As a Canine Behaviourist. I work on many cases with dogs and their families with the sole goal to make their lives work better. Many of these cases are truly fascinating, with each dog having their own unique personalities and quirks, along with their caregivers. I have decided to write about them because their journeys are often inspiring as they illustrate such tremendous commitment of humans to care for their dogs. I want to protect my client's privacy so names and identifying notes will be removed and the stories shaped in a way that demonstrates the challenges and the strategies used to overcome each one. I hope you enjoy these stories and gain insight into dogs' minds and souls.
The beauty and coldness of ginger eyes. For a moment, I hold my breath, as I notice the pupils constrict. His eyes pierce me with distrust and disdain. Then, suddenly, the head swings away. Samson's assessment is completed. I am no threat and smell a little like liver. I swore the air pressure seemed to have shifted as he looked away. This was my first encounter with my client, a stunning male, marmalade malamute, and the complaint was growling, nipping, and aggressive behaviour.
The caregiver was a single business woman who clearly loved Samson. Tall, blonde and well-educated, Kathy hired me to help uncover why Samson was growling so much and if she should be worried for her safety. She wanted to stop the nipping which was bruising her arms and legs.
Samson, after his initial cold greeting of me, took his 90 lb. frame and padded to his blanket, picked up a bone and began gnawing, while Kathy and I sat down to talk.
I learned Samson was adopted at 4-months of age from a questionable breeder. He was never an over-affectionate dog but enjoyed playing and having fun like any young dog does. Samson was now in his teenage years, and still enjoyed play although seemingly on his terms. Adolescence in dogs is a time where great empathy and patience are required. They are often fearful years for a dog whose age ranges from 6 and 18 months, where dogs become aware of themselves, regardless of being neutered or spayed. Hormones may be surging, and complex emotions are intensifying. They wonder who they are and their value within their social circle. It is a delicate and challenging time where the foundation of adulthood are set in place.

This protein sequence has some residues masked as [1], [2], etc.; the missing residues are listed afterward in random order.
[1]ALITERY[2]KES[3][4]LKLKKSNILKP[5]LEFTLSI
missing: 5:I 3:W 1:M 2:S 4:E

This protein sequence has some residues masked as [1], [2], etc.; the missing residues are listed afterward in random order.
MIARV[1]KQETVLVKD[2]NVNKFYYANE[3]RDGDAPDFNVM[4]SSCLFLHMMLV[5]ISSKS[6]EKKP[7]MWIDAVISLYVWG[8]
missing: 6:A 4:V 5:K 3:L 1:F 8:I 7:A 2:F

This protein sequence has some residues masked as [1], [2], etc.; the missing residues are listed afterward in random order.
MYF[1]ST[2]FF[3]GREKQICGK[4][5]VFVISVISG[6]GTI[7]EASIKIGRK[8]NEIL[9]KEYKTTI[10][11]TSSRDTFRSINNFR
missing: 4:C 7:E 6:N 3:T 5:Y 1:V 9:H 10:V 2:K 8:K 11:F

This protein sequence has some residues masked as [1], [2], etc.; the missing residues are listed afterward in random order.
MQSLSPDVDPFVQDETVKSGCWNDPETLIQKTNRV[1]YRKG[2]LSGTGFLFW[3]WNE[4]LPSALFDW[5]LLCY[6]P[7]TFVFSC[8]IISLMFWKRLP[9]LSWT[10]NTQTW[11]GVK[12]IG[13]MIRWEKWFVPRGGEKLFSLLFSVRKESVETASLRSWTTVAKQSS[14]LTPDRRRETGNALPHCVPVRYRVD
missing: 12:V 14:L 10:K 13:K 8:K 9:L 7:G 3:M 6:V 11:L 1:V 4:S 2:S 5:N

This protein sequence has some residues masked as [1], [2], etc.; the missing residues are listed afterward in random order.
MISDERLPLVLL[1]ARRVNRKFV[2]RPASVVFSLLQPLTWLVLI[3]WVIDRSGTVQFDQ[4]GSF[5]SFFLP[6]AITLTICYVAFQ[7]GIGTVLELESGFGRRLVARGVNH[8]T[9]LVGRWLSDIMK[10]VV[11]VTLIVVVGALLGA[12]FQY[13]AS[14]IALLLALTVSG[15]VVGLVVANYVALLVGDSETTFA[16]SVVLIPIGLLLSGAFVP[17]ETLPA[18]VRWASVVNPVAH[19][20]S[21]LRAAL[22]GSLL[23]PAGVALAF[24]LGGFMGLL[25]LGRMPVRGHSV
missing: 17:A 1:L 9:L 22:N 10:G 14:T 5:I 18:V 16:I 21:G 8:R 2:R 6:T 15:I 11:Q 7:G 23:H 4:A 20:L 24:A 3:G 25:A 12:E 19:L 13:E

Samson, rises and pads over to me as I sit writing on the sofa. He sits down directly in front of me, breathing on my notebook, waiting for attention as scribble Kathy answers to my questions. He 'nokes' my pen (noke meaning a poke with his nose) and the pen slides across the page. He is not to be ignored. I put my notepad aside, taking the opportunity to exchange some communication signals. Samson's tawny eyes are comfortable now, not hard like during my entrance. As I lean forward in my seated position. I am careful to position my face far away from his face, but still allowing him to gaze at me. I squint my eyes and smile. I am saying "Hello" in dog language. I asked him, "May I touch you?" I wait for a response, and then Samson says yes, shifting his large stately head down to my hands resting in my lap, "Yes, you may." I move slowly and rub his neck, my fingers sinking into the most glorious fur you have ever felt. Rich layers of softness, warm and luxurious. I keep my eyes half-lidded (called, soft eyes) and notice the same soft-eyes on Samson's face. Then a growl. and Samson's eyes hardened, seemingly simultaneously. I removed my hand quickly and sat back. Kathy sat up straight, and said, "There! That's what I don't understand!"
I explained the silent transaction that had just occurred between me and Samson, with his final "That's enough!" Samson, in short, had a short tolerance for handling and quite vexingly, wanted affection.
Samson, over several weeks of interaction and study showed his growling was likely signaling frustration and grumpiness. Consider that in his mind, he likely believed he was being very clear in his dog language as to what he liked and didn't like, but it appeared no one was listening. In typical adolescence fashion, he lashed out, escalating his anger to nips. I also believed Samson's trust had been broken. He simply didn't trust Kathy to care for his needs. He likely felt he needed to be hyper-vigilant in training Kathy to notice when he needed to relieve himself, be protected, or when he needed to relax in peace. If Samson could have graded his caregiver, he would have given her a C- which would have broken this kind-hearted, well-intentioned woman's heart. She truly cared deeply for Samson. His signals also seem to suggest a general disappointment in humans. Missing key knowledge on his early formative experiences, I had to assume his frustration, distrust, and subsequent aggression were triggered by an abandonment memory. I also thought it possible the memory resurfaced once I learned of a recent puncture wound Samson received during a play fight with a dog-friend. . He was also very demanding, potentially coming from a sense of entitlement found in many young dogs finding their sense of self. All of these beliefs, interpretations, and choices Samson was acting on, need to be gently guided, with a firm and fair hand.
I committed to helping build a comprehensive plan for Kathy and Samson to build trust between the two of them. Kathy committed to being engaged with the plan; ask questions, provide feedback, and be open to training and receiving help.